Listen to music like a Buddhist monk
Harness the joy of music to experience transcendence
I am sometimes asked why Westerners like me, who follow Buddhist practices, can happily enjoy chocolate cake, movie watching, wearing nice clothes and listening to favourite music, while Buddhist monks in various Southeast Asian countries shun all such indulgences.
Isn’t it wrong for Buddhists to allow themselves to be caught up in worldly pleasures?
Part of the Buddha’s genius was his ability to offer different teachings to a variety of people to suit their different temperaments. On occasion, those teachings can seem contradictory, even though they all get us to the same end result.
Liking or disliking things was never flagged as a problem by the Buddha. Rather, he revealed that problems arise when we see the like-ableness or dislike-ableness of things coming from the things themselves, rather than from our own minds. Such a misperception leads to craving at one end of the spectrum, or hating at the other, setting off a cycle of delusion and karma that only ends when we finally get to see where we’re going wrong.
Some people he advised to steer clear of worldly pleasures until any attachment to them wore out. Culturally speaking, this approach seems appropriate when we look at the simple lives of Thai forest monks, for example.
Others, like me, would find a life of such austerity quite miserable. And I am guessing it would be the same for most readers. Who would want to give up the dopamine hits that accompany the sensory indulgences we enjoy throughout the day?
Well, you don’t have to, said Buddha. For you, grasshopper, there is another way!
In texts, this other way is sometimes described using the metaphor of a log consumed by insects. The insects represent our cravings, desires and attachments – all those things that arise because of the misperception that whatever we desire is seen as coming from the thing or person ‘out there’. The log symbolises the false self-existence we attribute both to ourselves as well as to those things outside us, the ingrained habit of ‘self-grasping’.
Our default mode as humans is to assume that I am a separate and inherently existent person who, if I can only get my hands on that separate and inherently existent desirable object or being, will enjoy happiness.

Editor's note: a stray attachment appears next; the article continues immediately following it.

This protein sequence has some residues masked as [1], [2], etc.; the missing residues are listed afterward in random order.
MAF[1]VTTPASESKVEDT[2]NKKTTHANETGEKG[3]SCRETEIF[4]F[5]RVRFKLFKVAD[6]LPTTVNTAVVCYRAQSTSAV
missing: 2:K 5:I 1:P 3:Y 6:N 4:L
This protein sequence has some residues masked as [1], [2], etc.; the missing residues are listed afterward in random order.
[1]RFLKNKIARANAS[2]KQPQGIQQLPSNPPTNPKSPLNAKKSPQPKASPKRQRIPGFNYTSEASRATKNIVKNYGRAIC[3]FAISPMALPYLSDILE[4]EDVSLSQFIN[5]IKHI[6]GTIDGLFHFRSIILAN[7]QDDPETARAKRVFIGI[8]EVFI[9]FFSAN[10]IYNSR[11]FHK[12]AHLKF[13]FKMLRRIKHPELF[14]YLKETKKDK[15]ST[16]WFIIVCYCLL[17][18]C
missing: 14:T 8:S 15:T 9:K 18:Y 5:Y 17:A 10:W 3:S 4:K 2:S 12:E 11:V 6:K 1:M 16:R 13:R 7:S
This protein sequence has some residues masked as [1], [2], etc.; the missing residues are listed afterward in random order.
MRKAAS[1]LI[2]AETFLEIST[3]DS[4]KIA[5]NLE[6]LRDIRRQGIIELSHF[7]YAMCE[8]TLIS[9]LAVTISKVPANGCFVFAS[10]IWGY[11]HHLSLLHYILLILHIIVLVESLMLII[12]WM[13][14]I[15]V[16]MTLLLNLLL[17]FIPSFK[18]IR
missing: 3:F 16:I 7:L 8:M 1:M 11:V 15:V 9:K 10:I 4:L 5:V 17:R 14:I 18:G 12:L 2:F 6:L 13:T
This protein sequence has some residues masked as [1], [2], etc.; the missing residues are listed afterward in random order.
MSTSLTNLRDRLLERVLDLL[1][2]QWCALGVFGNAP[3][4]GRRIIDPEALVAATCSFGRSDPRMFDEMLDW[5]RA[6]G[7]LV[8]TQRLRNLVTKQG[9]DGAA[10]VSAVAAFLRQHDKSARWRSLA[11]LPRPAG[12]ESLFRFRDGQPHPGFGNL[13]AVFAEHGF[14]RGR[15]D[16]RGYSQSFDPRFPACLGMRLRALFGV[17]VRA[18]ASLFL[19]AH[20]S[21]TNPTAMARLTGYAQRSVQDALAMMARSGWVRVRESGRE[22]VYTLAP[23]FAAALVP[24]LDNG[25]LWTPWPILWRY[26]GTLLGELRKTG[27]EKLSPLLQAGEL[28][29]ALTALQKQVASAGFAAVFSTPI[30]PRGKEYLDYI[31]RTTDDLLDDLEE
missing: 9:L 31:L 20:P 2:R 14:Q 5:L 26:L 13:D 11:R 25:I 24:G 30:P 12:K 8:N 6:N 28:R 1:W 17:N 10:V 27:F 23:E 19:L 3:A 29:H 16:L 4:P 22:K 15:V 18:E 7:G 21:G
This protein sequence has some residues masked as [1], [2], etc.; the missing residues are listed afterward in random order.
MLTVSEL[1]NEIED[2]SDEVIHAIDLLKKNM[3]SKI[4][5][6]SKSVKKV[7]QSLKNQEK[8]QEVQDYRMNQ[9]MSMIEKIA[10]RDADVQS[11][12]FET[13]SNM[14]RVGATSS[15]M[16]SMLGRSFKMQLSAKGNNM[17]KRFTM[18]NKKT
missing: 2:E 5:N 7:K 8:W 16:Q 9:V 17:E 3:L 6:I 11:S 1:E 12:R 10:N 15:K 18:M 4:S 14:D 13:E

So, how exactly can our desires and attachments – the insects in this analogy– consume the great log of self-grasping? I have heard this metaphor unpacked in different ways. But the way that most appeals to me, because it is so practical and efficient, is by using pleasurable experiences as triggers to remind us of the true source of happiness – our own minds.
The Buddha taught that our own consciousness is where happiness comes from. Specifically, a previously-created positive, or virtuous karma that is now ripening in our mind stream, is the true cause for us to experience happiness. The apparent cause – the chocolate cake, or person sitting opposite us – is merely a contributing factor.
This kind of recollection, especially when made often in our lives, has the effect of constantly correcting our usual misperceptions and reminding us that what we experience is, more than anything, a product of our own mind. We not only recollect shunyata, or the way that reality is really working, thereby helping loosen the habit of self-grasping. We are also incentivising ourselves to create more virtuous karma.
So much for the theory. When it comes to practice, it helps to begin with pleasurable experiences that last for more than just a few moments. This affords us the time to get used to rehearsing the steps outlined below until we can move through them swiftly.
If you get joy from listening to music, for example, this is an especially good object to start practicing with. The delight we get from a piece of music can go on for many seconds, even minutes. And if you ever feel spine chills or other such sensations while listening, that movement of energy or prana at a subtle level is especially powerful to work with.